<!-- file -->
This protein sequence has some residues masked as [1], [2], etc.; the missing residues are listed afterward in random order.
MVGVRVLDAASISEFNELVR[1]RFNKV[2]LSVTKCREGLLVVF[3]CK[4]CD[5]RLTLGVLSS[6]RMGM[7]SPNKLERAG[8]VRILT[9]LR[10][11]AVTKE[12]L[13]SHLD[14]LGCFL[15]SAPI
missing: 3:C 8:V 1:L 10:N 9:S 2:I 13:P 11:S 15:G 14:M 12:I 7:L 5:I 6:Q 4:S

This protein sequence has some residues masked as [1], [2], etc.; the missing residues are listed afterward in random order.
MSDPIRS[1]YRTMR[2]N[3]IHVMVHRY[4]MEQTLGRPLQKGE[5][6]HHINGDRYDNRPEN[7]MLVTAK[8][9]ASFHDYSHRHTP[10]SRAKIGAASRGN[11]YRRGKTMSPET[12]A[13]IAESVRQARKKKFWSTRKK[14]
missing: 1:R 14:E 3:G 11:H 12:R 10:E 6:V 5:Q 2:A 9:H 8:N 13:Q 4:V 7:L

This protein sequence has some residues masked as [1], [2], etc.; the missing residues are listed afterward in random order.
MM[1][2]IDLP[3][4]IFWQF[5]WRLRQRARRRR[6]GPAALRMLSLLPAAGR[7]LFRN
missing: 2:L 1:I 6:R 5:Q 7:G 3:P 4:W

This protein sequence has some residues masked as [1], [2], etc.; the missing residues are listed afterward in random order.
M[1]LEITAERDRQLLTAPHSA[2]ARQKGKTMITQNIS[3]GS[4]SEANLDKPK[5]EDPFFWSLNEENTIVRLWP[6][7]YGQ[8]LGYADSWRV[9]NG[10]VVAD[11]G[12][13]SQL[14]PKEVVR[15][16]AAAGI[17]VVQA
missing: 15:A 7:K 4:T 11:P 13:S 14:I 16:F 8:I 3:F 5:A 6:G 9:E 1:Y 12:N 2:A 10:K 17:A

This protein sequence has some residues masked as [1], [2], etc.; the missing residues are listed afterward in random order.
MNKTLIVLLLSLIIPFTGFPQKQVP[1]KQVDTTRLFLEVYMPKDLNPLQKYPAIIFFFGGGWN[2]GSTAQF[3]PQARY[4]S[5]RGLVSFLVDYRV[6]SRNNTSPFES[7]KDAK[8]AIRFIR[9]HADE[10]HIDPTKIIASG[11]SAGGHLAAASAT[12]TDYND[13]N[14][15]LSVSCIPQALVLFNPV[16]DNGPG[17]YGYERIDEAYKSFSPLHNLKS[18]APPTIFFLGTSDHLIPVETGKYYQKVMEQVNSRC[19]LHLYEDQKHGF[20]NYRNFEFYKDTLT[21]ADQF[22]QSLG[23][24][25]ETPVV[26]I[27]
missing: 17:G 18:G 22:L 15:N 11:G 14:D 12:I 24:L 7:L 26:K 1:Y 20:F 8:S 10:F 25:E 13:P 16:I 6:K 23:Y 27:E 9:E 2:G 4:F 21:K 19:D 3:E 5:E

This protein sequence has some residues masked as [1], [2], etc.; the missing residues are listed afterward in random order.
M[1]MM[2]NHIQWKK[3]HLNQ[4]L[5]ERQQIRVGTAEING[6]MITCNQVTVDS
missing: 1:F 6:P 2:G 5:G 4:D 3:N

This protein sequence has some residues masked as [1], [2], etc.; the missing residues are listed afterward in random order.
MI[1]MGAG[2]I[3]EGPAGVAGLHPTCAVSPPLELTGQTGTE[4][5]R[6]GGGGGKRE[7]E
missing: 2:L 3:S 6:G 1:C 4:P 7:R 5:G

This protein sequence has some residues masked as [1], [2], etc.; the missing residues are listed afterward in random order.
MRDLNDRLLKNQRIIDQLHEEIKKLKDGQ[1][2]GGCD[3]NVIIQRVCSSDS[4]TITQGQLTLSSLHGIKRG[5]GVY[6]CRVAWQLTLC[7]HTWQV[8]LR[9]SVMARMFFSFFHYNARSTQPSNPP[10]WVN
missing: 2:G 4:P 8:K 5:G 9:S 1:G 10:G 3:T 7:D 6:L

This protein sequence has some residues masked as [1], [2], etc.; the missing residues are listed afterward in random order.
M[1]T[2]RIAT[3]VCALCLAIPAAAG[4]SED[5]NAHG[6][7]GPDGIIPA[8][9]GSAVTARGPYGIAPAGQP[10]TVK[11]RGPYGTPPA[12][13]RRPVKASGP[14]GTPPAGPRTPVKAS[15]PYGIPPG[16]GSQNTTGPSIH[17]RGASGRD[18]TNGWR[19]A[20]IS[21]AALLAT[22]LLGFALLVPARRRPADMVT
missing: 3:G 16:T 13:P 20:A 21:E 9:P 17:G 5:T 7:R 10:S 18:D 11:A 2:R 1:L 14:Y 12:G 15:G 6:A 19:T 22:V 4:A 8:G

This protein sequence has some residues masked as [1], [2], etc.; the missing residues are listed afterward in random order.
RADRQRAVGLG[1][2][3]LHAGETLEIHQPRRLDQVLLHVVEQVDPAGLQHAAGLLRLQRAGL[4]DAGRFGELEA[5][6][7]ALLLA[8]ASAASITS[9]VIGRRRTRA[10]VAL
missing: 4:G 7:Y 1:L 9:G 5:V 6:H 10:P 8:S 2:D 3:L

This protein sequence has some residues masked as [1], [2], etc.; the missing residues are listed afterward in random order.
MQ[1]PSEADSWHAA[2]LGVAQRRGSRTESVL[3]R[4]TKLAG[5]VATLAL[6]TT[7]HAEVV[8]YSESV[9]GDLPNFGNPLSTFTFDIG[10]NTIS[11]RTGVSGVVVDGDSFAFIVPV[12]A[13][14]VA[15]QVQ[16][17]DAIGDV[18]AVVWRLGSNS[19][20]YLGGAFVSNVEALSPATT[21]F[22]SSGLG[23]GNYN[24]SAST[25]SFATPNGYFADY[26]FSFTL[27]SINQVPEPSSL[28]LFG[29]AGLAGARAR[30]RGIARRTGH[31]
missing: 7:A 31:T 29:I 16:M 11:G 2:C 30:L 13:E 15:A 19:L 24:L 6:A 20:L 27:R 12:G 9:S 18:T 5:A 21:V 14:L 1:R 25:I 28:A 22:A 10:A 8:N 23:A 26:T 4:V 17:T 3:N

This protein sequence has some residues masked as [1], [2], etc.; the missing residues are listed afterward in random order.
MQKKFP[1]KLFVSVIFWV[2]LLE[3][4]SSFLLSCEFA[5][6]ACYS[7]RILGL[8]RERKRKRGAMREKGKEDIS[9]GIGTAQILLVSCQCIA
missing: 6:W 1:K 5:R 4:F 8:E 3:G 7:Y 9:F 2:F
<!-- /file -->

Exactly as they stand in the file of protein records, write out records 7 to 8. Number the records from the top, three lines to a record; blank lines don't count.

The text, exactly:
This protein sequence has some residues masked as [1], [2], etc.; the missing residues are listed afterward in random order.
MI[1]MGAG[2]I[3]EGPAGVAGLHPTCAVSPPLELTGQTGTE[4][5]R[6]GGGGGKRE[7]E
missing: 2:L 3:S 6:G 1:C 4:P 7:R 5:G

This protein sequence has some residues masked as [1], [2], etc.; the missing residues are listed afterward in random order.
MRDLNDRLLKNQRIIDQLHEEIKKLKDGQ[1][2]GGCD[3]NVIIQRVCSSDS[4]TITQGQLTLSSLHGIKRG[5]GVY[6]CRVAWQLTLC[7]HTWQV[8]LR[9]SVMARMFFSFFHYNARSTQPSNPP[10]WVN
missing: 2:G 4:P 8:K 5:G 9:S 1:G 10:G 3:T 7:D 6:L